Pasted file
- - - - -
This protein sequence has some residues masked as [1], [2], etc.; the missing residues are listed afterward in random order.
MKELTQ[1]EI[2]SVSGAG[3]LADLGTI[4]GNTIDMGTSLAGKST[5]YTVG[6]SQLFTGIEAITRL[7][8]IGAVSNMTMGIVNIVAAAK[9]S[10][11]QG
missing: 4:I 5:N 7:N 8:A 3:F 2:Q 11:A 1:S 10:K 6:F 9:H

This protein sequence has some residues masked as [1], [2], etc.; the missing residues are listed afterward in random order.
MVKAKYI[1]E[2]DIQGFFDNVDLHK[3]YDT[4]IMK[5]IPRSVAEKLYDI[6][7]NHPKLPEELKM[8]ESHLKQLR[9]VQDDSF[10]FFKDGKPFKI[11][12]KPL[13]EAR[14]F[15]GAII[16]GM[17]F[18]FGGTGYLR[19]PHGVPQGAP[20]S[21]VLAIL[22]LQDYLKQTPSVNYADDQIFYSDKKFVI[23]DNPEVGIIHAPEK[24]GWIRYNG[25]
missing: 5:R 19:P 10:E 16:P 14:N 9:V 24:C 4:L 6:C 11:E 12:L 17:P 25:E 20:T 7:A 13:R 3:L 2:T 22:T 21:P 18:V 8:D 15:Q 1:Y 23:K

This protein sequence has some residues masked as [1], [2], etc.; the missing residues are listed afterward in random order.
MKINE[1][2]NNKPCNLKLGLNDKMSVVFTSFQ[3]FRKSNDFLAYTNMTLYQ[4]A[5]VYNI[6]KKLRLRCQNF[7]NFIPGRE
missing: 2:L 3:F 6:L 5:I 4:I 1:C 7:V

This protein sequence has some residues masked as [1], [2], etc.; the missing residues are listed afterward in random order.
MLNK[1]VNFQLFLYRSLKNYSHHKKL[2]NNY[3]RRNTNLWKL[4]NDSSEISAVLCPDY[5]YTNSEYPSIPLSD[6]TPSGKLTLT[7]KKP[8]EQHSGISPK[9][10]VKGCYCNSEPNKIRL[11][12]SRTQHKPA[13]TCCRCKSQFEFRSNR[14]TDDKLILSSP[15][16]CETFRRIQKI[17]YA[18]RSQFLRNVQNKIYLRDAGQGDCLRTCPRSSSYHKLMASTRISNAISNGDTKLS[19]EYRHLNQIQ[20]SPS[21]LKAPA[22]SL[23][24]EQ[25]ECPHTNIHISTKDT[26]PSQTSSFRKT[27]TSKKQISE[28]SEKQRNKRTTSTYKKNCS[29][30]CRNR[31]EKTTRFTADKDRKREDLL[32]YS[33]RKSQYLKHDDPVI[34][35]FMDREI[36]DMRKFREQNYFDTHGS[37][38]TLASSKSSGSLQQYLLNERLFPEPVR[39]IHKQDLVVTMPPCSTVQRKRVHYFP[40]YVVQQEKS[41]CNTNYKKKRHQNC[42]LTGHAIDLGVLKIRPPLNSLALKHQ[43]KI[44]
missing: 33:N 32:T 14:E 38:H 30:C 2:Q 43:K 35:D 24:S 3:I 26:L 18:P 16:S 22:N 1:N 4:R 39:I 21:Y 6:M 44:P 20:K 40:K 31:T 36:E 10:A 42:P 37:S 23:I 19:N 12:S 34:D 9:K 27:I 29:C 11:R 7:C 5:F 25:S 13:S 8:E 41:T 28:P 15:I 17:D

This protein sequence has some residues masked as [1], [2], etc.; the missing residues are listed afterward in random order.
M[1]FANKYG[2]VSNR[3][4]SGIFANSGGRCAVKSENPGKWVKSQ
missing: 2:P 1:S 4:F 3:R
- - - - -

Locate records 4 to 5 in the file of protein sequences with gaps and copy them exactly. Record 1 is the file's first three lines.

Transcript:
This protein sequence has some residues masked as [1], [2], etc.; the missing residues are listed afterward in random order.
MLNK[1]VNFQLFLYRSLKNYSHHKKL[2]NNY[3]RRNTNLWKL[4]NDSSEISAVLCPDY[5]YTNSEYPSIPLSD[6]TPSGKLTLT[7]KKP[8]EQHSGISPK[9][10]VKGCYCNSEPNKIRL[11][12]SRTQHKPA[13]TCCRCKSQFEFRSNR[14]TDDKLILSSP[15][16]CETFRRIQKI[17]YA[18]RSQFLRNVQNKIYLRDAGQGDCLRTCPRSSSYHKLMASTRISNAISNGDTKLS[19]EYRHLNQIQ[20]SPS[21]LKAPA[22]SL[23][24]EQ[25]ECPHTNIHISTKDT[26]PSQTSSFRKT[27]TSKKQISE[28]SEKQRNKRTTSTYKKNCS[29][30]CRNR[31]EKTTRFTADKDRKREDLL[32]YS[33]RKSQYLKHDDPVI[34][35]FMDREI[36]DMRKFREQNYFDTHGS[37][38]TLASSKSSGSLQQYLLNERLFPEPVR[39]IHKQDLVVTMPPCSTVQRKRVHYFP[40]YVVQQEKS[41]CNTNYKKKRHQNC[42]LTGHAIDLGVLKIRPPLNSLALKHQ[43]KI[44]
missing: 33:N 32:T 14:E 38:H 30:C 2:Q 43:K 35:D 24:S 3:I 26:L 18:P 16:S 22:N 1:N 4:R 39:I 21:Y 6:M 44:P 20:K 40:K 31:T 36:E 10:A 42:P 37:S 23:I 19:N 12:S 34:D 9:K 27:I 29:C 11:R 7:C 5:F 25:S 13:S 8:E 41:T 28:P 15:I 17:D

This protein sequence has some residues masked as [1], [2], etc.; the missing residues are listed afterward in random order.
M[1]FANKYG[2]VSNR[3][4]SGIFANSGGRCAVKSENPGKWVKSQ
missing: 2:P 1:S 4:F 3:R